Billy Russell has wanted to fix up his house for a long time. He just did not have the resources, he said.
Sitting at the southern end of central George Town’s athletic field, Mr. Russell’s home has ill-fitted windows, cracks in the wall and debris in the yard, including stacks of scrap lumber and pruned branches, plastic crates and bottles, an old tire and an old boat trailer. A small fishing boat sits in front of the house. In back is a dilapidated vintage trailer home.
On Saturday, a team of 15 John Gray High School students who are part of the Boyz 2 Men program, attacked the house inside and out with paint brushes and rollers. Giving the place a fresh coat of paint. They will also be helping to tile the floors of the home in the coming days.
“I felt good,” said Mr. Russell, 68, talking about his reaction when he learned of the plans to rehabilitate his home with labor provided by the high schoolers. “They’re good guys. They’re very intelligent and mannerly.”
Donald Hooker is a counselor with the National Drug Council, which collaborates with the Boyz 2 Men program. He and Mr. Russell are friends and Mr. Russell appeared in a video on the dangers of alcohol abuse, talking about his own experiences, that was produced by the council. Mr. Hooker said he saw a way to help Mr. Russell and the community as well.
“This used to be a bad scene,” Mr. Hooker said, pointing to the surrounding neighborhood. “This was a drug scene.”
What he envisions is using Mr. Russell’s home and property as a mini community center.
“We’re going to try to use this as a place for AA meetings and youth meetings,” he said.
Having the teenagers invest themselves in the work, he said, makes sense. They are learning practical skills that may help many of them as they enter the working world, Mr. Hooker said, and they are becoming more involved in their community.
This is the second house the Boyz 2 Men program has painted. In November, some of the members of the group noticed that their bus warden’s home needed some attention. They brought the idea of painting it to Christopher Murray, who directs the program and he agreed it was a good idea.
“It teaches them a sense of pride in their community,” Mr. Murray said. “It teaches them teamwork.”
The painting projects are a small part of the Boyz 2 Men program, which Mr. Murray established nine years ago to help at-risk boys. Program participants learn etiquette and have the chance to participate in a number of community and vocational programs. This year, boys with model behavior were also allowed into the group to help serve as examples and to also learn the ropes of becoming an adult. More than 30 boys are in the program.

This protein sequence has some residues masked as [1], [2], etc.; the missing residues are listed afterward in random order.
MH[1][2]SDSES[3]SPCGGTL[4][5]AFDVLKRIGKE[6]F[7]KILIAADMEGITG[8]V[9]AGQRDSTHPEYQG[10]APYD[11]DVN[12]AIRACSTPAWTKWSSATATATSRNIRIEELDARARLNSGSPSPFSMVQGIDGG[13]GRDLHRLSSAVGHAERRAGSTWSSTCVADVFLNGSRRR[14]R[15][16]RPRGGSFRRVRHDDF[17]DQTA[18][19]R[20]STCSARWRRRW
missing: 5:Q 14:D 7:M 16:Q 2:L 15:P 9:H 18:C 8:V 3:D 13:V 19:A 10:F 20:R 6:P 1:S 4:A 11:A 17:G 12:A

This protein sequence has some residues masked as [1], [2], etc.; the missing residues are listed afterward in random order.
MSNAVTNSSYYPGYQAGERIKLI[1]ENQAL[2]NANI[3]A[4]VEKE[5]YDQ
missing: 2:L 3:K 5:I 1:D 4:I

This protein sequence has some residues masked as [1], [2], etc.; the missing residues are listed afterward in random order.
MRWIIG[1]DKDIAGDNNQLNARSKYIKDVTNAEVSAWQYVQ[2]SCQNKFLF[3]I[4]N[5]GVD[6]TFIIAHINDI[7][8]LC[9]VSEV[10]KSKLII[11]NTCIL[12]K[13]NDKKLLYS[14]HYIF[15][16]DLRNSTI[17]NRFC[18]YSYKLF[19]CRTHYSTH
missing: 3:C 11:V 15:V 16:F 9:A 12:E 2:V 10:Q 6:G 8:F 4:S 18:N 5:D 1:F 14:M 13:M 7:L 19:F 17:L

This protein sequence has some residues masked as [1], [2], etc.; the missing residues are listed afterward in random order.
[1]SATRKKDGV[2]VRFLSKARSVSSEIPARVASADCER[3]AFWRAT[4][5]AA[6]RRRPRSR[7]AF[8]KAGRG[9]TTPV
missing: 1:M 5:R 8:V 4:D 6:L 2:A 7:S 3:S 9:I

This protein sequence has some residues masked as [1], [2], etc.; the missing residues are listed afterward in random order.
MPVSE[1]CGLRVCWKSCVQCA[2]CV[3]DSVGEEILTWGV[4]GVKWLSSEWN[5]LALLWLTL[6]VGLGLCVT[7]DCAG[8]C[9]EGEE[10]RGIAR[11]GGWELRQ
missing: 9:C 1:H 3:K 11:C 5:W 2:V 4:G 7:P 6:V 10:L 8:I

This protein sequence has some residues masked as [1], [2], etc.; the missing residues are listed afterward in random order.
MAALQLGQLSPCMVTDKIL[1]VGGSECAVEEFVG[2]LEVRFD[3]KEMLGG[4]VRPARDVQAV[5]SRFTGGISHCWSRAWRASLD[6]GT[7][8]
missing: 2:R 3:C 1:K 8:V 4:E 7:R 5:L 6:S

Mr. Murray said he thinks the project on Mr. Russell’s house teaches an important lesson.
“They learn a sense of giving without expecting anything in return,” he said.
Kendal Zelaya, 15, said his first experience wielding a paint brush was when he helped paint the bus warden’s house. Such projects, he said, are a good experience.
“I like that we come together as one and we’re helping people that need help,” Kendal said. “It teaches us how to motivate each other and get the job done.”
He said he does not plan to become a painter, but likes it enough that he could see it as a fall-back position.
“I really want to be a chef,” he said. “But I could always start a painting business myself.”
The materials and paint were donated by Paint Pros, while Edie’s Decor supplied the tile. Both companies had representatives on hand to help guide the project.
“Anytime we’re able to help, we’re there,” said John DaCosta, whose family owns Paint Pros. He has helped other nonprofits including Acts of Random Kindness and Meals on Wheels, he said.
He spent time giving the boys some tips before they began slapping paint on the house.
“This one is special because these guys are our future,” Mr. DaCosta said.
Devon Edie, of Edie’s Decor, said working with youth helps fill what he sees as a hole in the education system.
“I’m all for teaching young men how to be responsible and showing them there are trades out there that they can make a living off of,” he said. “If these guys see another way of making money, it may save them from making a trip down the wrong path.”
In the end, Kendal said, the project feeds into the program’s ultimate goal.
“It helps us to be better men,” he said.